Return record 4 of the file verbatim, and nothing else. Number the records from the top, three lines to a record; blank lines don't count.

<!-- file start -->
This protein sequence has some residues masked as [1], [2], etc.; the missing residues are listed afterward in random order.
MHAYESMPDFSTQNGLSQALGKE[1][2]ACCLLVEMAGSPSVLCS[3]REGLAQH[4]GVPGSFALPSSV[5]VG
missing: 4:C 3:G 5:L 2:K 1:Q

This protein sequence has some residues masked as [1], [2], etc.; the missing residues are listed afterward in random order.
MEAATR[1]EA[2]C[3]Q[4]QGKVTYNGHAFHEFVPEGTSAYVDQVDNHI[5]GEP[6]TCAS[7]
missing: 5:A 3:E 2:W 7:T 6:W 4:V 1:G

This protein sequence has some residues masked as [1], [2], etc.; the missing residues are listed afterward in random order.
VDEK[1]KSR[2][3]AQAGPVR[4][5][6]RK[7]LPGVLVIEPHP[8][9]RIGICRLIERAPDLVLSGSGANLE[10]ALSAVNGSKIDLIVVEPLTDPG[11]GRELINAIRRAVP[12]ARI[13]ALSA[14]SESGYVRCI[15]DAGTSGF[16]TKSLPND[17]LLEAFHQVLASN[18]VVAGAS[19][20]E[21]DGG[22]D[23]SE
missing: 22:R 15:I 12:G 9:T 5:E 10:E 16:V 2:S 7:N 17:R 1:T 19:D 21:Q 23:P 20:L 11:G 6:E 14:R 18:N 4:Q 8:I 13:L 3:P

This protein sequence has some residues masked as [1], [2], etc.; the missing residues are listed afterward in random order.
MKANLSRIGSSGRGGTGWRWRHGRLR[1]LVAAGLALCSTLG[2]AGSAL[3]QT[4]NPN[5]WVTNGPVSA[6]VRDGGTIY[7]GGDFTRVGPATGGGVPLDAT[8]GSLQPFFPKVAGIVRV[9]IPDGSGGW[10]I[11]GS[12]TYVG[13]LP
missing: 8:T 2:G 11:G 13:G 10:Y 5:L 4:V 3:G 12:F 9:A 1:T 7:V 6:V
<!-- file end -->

This protein sequence has some residues masked as [1], [2], etc.; the missing residues are listed afterward in random order.
MKANLSRIGSSGRGGTGWRWRHGRLR[1]LVAAGLALCSTLG[2]AGSAL[3]QT[4]NPN[5]WVTNGPVSA[6]VRDGGTIY[7]GGDFTRVGPATGGGVPLDAT[8]GSLQPFFPKVAGIVRV[9]IPDGSGGW[10]I[11]GS[12]TYVG[13]LP
missing: 8:T 2:G 11:G 13:G 10:Y 5:L 4:V 3:G 12:F 9:A 1:T 7:V 6:V